How can I get a duplicate University of Dayton Certificate?
Beginning in the 1960s, the university began to purchase hundreds of single-family houses and duplex apartments in communities near the campus as student housing, and expanded the campus to Brown Street. In 2007, the university cooperated with the Dayton House Builders Association to build five new townhouses in the Citirama project and renovate four houses.
In 2005, the university bought 49 acres of land for $25 million, which was once the location of NCR Corp's cash register factory. The purchase extends the university’s borders to the west of the Greater Miami River and increases the total area to 216 acres.
In 2009, the university announced that it would purchase another 115 acres from NCR for US$18 million, including the former NCR World Headquarters and Old River Park, a recreation area for former NCR employees, to expand the campus to 373 acres. The former NCR World Headquarters was renamed 1700 South Patterson Building and now houses the University of Dayton Research Institute, classrooms, offices and meeting spaces. In 2013, the building became the headquarters of Midmark Corp., a provider of medical, dental and veterinary healthcare equipment.
In 2010, GE Aviation announced that it would build the US$51 million GE Aviation Dayton Power Research Laboratory R&D facility on the 8-acre campus, becoming the first major new development project on the former NCR land.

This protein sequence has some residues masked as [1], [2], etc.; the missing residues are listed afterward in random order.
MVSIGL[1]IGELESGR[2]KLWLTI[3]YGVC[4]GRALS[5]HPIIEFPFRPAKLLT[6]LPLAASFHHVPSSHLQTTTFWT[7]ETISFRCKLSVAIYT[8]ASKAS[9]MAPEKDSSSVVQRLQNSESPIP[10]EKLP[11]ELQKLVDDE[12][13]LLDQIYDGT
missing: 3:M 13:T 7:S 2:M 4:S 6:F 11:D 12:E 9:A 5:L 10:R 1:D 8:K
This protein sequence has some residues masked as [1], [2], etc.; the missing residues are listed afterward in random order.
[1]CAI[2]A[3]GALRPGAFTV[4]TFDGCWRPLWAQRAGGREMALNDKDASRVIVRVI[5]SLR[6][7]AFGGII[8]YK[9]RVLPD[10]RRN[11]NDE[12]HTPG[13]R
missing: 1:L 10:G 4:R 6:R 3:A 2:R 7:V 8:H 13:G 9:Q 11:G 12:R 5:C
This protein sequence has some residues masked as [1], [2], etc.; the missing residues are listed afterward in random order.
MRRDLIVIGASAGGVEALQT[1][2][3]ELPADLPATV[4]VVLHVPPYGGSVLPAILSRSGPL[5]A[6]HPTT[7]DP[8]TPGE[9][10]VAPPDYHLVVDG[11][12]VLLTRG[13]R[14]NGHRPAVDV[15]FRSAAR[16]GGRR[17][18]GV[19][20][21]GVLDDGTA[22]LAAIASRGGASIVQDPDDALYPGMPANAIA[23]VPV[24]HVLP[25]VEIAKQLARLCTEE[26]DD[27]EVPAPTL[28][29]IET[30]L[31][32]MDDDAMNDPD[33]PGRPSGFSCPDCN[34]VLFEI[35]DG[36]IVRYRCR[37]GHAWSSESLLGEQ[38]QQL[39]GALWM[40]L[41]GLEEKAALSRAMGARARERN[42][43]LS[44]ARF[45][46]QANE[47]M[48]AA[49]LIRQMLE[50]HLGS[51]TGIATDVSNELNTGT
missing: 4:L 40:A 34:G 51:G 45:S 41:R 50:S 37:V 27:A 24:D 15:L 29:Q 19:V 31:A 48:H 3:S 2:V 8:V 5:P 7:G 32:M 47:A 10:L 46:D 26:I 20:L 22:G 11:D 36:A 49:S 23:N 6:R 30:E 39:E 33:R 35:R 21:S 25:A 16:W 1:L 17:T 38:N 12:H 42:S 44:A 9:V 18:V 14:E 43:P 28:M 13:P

In 2012, the total campus area was approximately 388 acres, including 38 academic, research, sports and administrative buildings, 5 dormitories, 18 student apartment buildings and 473 dormitories, including 347 university-owned dormitories.
When the Second World War broke out, the enrollment increased to about 1,000. In 1950, with the return of veterans, this number exceeded 3,500, and it grew steadily. When the baby boomers entered the college age, the number of college enrollment exceeded 10,000. However, with the establishment of Wright State University and the expansion of Sinclair Community College, local enrollment declined in the 1960s, making UD a national university.  In 2012, more than half of undergraduates came from states other than Ohio. International enrollment has also increased. In 2012, more than 1,500 international students enrolled.